S. Krogh's Geosite: France
– Monaco (FRMC)
shares a 4.4 km dry boundary with France. Also her territorial waters are
only shared with France. The state language is French, but due to
that the traditional national language is Monegasque, the entry signs to
the country, as well as many street signs, are bilanguaged. The
Monegasque boundary research is very difficult due to the lack of detailed
topographic maps. The only available recently published maps we have
available are tourist maps.
this report we will focus on three areas with modern markers on the
Franco- Monegasque border;
at Boulevard Charles-III (FRMC1),
Boulevard du Jardin-Exotique (FRMC2)
and Place Antonine-Repaire (FRMC3).
Furthermore we will study an ordinary border area (FRMC4).
These modern markers are no traditional border stones, but more one road
stone and some kind of touristic markers. The Jardin-Exotique
column is the closest we find to a traditional international border
marker. In general the Franco-Monegasque boundary's principal characteristic is
the almost total absence of any kind of demarcation. Even policemen
(French citizens in Monegasque uniforms) on duty at the border do not know
exactly where the border goes.
All photos were taken on 4
August 2011. (Click on the picture to get up a high-resolution image.)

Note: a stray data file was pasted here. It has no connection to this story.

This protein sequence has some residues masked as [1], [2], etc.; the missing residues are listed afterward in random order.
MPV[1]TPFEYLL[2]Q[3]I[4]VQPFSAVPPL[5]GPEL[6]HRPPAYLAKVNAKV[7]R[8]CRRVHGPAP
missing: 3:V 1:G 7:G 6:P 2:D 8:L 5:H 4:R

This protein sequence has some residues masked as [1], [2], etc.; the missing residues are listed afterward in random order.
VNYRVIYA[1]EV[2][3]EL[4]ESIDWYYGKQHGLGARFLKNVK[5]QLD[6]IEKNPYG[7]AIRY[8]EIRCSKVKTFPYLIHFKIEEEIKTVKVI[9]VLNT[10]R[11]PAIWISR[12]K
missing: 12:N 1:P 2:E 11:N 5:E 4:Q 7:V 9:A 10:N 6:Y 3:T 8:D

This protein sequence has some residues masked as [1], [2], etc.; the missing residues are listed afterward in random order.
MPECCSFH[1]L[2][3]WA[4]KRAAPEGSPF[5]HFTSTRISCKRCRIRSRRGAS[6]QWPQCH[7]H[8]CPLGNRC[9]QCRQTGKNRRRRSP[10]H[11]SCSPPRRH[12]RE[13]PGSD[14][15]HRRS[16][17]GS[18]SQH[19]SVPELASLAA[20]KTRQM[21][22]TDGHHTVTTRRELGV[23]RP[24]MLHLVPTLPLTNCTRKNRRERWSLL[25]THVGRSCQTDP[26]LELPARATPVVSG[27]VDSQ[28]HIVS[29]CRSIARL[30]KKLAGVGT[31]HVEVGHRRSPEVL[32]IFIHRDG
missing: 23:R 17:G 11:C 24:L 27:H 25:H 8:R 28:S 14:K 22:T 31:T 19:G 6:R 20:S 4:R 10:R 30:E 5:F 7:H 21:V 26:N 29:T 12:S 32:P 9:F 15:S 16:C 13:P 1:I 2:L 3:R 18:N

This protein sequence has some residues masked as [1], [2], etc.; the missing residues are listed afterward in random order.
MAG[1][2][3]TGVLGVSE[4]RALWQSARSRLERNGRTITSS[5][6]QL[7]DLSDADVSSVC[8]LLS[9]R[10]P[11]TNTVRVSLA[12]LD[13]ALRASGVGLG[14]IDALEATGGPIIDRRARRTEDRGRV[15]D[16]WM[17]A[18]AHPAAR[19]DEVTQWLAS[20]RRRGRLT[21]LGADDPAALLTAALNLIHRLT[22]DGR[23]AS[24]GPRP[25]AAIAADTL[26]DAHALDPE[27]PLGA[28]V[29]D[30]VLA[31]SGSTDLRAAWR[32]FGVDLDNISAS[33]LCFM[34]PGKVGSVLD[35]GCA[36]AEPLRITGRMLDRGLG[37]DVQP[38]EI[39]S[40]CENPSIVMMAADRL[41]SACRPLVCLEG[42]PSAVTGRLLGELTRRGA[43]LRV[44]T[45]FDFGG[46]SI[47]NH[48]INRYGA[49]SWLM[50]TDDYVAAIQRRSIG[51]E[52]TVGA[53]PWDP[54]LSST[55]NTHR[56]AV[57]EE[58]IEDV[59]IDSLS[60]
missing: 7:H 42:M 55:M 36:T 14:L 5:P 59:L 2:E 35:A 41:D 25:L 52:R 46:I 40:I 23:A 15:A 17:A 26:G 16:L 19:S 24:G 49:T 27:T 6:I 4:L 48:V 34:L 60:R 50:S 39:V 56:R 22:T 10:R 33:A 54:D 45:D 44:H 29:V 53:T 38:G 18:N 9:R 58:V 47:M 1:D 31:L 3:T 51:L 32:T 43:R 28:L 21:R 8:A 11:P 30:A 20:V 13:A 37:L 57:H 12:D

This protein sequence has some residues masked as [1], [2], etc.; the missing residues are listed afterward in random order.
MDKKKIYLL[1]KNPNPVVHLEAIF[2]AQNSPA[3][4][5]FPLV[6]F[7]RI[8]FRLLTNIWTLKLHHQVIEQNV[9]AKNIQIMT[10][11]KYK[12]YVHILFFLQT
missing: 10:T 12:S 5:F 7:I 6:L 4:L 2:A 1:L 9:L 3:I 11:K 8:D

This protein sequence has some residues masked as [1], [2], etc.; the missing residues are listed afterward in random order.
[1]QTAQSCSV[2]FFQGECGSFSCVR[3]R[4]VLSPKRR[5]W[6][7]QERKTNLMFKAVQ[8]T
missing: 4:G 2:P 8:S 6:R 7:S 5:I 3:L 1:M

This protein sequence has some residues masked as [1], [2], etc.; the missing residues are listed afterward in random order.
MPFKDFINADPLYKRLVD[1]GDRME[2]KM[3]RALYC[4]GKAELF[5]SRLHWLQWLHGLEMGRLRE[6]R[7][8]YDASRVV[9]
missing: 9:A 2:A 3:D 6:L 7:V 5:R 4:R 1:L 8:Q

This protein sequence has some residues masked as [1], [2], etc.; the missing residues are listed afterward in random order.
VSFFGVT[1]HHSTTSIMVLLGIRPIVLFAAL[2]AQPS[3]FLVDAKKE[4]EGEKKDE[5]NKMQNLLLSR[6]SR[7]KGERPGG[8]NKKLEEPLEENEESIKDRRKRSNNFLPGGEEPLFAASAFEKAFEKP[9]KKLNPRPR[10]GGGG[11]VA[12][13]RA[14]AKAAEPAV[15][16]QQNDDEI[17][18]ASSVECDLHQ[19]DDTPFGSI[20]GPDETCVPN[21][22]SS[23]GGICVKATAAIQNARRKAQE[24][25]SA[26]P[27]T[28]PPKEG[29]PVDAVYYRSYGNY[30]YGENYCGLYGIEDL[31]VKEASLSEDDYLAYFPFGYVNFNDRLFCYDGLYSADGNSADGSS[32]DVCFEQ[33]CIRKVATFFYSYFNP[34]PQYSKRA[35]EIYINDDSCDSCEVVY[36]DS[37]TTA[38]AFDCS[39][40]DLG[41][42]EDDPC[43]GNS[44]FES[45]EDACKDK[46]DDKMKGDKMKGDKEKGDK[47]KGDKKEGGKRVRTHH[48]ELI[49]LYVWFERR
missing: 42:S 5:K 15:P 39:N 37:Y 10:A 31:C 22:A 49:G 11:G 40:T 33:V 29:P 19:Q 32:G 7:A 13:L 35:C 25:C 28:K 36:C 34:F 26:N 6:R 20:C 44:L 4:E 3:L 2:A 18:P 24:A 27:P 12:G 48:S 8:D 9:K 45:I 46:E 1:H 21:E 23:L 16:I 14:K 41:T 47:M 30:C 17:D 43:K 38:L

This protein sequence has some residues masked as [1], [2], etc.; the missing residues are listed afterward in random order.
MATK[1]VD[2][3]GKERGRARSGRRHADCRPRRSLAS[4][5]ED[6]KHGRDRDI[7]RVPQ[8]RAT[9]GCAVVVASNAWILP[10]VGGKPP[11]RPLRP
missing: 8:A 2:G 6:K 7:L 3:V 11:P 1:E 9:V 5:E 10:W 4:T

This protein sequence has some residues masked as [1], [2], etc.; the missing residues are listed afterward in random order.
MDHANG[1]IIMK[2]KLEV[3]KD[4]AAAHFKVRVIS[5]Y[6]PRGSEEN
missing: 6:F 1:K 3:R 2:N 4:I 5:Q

1346: The Lords of Menton sell their property to Charles Grimaldi.
1355: Charles Grimaldi acquires Lordship over Roquebrune-Cap-Martin.
These two communities became part of the Principality of Monaco.
Letter from Louis XIV to the Prince of Monaco in July 1705
1793: Menton and Roquebrune asked to be incorporated in France.
1814: Grimaldi takes over Roquebrune.
1815: Menton becomes a protectorate of Sardinia.
1848: Menton and Roquebrune align themselves with the Kingdom of Sardinia.
1848: In the plebiscite of June, Menton chose annexation to Sardinia.
1860: Menton and Roquebrune go to France.
1861: By the Treaty of Paris of February 2, Prince Charles III renounced his rights over Menton and Roquebrune.
The treaty of 2 February 2 1861 between France and the Prince of Monaco transfers Commons of Menton and
Roquebrune to France. Monaco's independence is recognized.
- Savoy Border markers
are a number of old border markers between Monaco and Savoy. These boundary markers are located on the former border
between the Principality of Monaco and the County of Nice (Savoy). 1)